Looking for something? Try here...

Sunday, August 30, 2015

Mesa Falls Marathon - lucky 13!

Miles and miles have gone by and once again I find the thing that gets pushed to the backburner is my blog.  But last weekend I ran my 13th marathon and it was such a sweet experience that I knew I needed to record it.

I have continued to be quite busy with my job as a manager for a local gym.  My two friends (the owners) and I have been working hard for well over a year, doing what needs to be done to make this new, small business flourish and grow into (hopefully) a bigger, more prosperous business.  It's a lot of hours, and sometimes fun but also stressful and draining.  So what do I continue to return to for my stress-relief and sanity?  Running, of course.  And for me, it's the distance running that does it for me the most.

So while it has gotten a bit more tricky to balance my kids' and husband's schedules with working full-time hours at the gym, doing a bit of personal training and teaching Spinning classes, I must make time for running and training.  This has meant getting up at 5am (sometimes 4am) 6 days a week in order to fit in my runs.

I have been able to consistently do this for months and so around the beginning of July I decided I wanted to find a new race to do where I could materialize my personal gains.  I had heard about the Mesa Falls Marathon from some friends.  It's a small race that starts up in the mountains of eastern Idaho and works it's way down, covering multiple types of terrain down into the small town of Ashton, Idaho.

We went up to the area, about a 2 hour drive, to explore the race course and surrounding campgrounds about a month before the late August race.  The week of the race, we took the family and our camp trailer and headed up on Thursday morning.  We found a campsite right at mile 2 of the race course.  We set up camp and then spent the rest of the day and most of Friday just exploring the forest, relaxing by a campfire and watching the kids run around and play.  This was how I made it through my taper without going crazy. :)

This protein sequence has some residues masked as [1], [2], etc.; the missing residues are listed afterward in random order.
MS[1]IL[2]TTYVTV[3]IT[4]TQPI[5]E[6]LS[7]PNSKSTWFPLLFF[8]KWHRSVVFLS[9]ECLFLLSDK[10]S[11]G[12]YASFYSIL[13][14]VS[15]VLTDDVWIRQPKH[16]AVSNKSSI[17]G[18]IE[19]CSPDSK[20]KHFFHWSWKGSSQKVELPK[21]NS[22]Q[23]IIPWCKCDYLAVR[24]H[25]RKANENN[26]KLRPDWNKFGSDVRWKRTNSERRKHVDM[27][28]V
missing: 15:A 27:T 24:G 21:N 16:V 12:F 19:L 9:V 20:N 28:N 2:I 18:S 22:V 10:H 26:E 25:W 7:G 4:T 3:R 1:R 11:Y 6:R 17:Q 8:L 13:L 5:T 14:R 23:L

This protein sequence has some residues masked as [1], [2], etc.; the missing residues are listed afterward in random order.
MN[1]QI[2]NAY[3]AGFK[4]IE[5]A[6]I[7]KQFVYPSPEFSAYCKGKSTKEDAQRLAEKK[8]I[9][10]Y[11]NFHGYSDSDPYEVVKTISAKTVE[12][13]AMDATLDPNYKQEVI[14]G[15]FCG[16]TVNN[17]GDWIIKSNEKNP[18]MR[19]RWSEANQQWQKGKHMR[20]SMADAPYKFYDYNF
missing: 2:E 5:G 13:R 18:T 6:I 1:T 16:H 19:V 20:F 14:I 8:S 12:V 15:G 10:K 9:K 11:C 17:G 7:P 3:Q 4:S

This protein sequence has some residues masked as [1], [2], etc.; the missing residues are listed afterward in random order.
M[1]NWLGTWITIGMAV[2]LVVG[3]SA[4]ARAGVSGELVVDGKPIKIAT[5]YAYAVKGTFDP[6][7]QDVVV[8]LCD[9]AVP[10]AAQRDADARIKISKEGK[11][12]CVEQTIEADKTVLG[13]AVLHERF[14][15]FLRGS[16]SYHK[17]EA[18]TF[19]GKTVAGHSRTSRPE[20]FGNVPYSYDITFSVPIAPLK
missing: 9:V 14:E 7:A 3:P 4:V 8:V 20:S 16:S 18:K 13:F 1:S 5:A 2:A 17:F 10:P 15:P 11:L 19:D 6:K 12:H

With a rash of wild fires across the western states, the air quality was poor and thick with smoke.  I didn't worry too much about it.  Saturday morning I woke up at 5 and ate and got dressed and ready.  The full marathon started at 6:30, so Chris drove me up to the starting line area at 6:15.  It was about 38* and felt pretty dang cold.  It really was a small race - less than 200 people running the full marathon.  It was an informal start - after the race director said a few words, we got going.  I didn't know anyone there, so I had taken my headphones and iPod shuffle with me, but didn't use them from the start.  The first 9 miles was on a packed gravel road through the forest.  I utilized the Galloway method with a run to walk ratio of 5 minutes running, 1 minute walking.  I stuck with this from beginning to end of this race.  We started in the dark, but as the sun came up there was a beautiful sunrise, the color of the sun made more intense by the smoke and haze in the air.

I felt really good for the first 9 miles on the gravel, at which point we headed out to the main highway and ran on the pavement for approximately 4 miles.  At mile 11, there was a jaunt off the side of the highway that took the runners down near the overlook for the lower Mesa Falls, then a short trail back out to the main road.  The half-way point began a trail portion of the race.  It's an old railroad grade, so the trail, while somewhat narrow, was smooth and mostly downhill.  After passing through the aid station at mile 13 and then starting on the trail, I was still feeling really decent - not too fatigued and still in a good place mentally.  Around mile 15 though, something hit me and suddenly my legs were aching and heavy in a way I hadn't experienced on any recent long runs.  I was also feeling a sore throat and headache, most likely due to the smoky air.  I told myself that the heaviness in my legs was due to having run those first 9 miles on gravel, something I wasn't used to doing.  From this point on I knew it was going to be a mental game for me.  The trail ended as it exited through a campground and then back out onto the main highway.  Chris and the kids were there to cheer me on.  At mile 17 began the next challenge: 3 miles of continuous uphill.